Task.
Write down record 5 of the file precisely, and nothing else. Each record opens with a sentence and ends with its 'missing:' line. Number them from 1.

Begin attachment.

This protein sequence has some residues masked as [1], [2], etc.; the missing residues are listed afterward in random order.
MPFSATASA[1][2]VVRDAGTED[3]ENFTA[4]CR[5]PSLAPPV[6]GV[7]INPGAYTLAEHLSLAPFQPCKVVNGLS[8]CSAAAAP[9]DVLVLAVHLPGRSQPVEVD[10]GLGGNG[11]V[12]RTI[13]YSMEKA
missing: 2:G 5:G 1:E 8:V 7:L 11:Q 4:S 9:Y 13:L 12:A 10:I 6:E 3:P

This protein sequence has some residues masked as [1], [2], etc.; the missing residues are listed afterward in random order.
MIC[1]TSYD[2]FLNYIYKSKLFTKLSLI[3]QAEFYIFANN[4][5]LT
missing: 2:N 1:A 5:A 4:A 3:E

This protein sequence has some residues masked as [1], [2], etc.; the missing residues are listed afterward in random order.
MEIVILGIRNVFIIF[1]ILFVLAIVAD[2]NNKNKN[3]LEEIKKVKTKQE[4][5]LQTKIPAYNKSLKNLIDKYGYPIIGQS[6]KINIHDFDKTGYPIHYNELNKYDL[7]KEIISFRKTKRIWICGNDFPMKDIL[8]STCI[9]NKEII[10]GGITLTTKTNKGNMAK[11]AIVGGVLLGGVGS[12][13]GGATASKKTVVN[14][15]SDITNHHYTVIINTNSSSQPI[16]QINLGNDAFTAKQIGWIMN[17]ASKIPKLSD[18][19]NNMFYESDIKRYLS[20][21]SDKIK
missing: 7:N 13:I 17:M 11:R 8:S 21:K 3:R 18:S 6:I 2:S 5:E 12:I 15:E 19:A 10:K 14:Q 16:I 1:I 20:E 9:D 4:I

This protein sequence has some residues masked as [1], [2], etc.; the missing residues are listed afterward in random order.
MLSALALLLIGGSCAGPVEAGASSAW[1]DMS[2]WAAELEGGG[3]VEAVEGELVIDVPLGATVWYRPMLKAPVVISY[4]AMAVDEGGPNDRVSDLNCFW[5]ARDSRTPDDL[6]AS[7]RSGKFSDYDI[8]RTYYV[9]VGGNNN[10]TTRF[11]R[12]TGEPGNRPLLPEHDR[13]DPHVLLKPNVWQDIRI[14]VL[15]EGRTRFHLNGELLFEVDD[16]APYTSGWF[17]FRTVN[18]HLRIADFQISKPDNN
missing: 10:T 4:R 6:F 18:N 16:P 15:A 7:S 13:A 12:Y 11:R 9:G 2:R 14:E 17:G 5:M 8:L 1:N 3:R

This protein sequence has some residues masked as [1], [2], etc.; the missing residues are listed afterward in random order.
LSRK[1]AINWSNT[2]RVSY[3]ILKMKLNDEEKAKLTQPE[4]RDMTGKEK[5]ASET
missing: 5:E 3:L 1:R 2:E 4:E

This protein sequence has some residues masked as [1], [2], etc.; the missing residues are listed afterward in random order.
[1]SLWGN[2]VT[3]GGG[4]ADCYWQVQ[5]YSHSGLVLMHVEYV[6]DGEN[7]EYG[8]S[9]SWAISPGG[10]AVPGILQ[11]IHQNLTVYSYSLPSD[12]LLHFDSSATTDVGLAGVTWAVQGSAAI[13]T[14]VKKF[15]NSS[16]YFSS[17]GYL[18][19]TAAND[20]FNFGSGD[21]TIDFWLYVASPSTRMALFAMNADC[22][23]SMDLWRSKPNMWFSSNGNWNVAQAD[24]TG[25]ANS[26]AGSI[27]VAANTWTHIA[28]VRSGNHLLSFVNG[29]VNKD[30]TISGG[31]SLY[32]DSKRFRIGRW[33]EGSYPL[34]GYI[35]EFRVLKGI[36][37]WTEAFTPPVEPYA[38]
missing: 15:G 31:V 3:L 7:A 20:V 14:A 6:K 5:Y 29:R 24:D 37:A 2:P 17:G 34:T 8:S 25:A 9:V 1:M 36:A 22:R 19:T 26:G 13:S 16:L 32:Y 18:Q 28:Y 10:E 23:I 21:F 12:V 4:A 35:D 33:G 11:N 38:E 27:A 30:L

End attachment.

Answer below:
This protein sequence has some residues masked as [1], [2], etc.; the missing residues are listed afterward in random order.
LSRK[1]AINWSNT[2]RVSY[3]ILKMKLNDEEKAKLTQPE[4]RDMTGKEK[5]ASET
missing: 5:E 3:L 1:R 2:E 4:E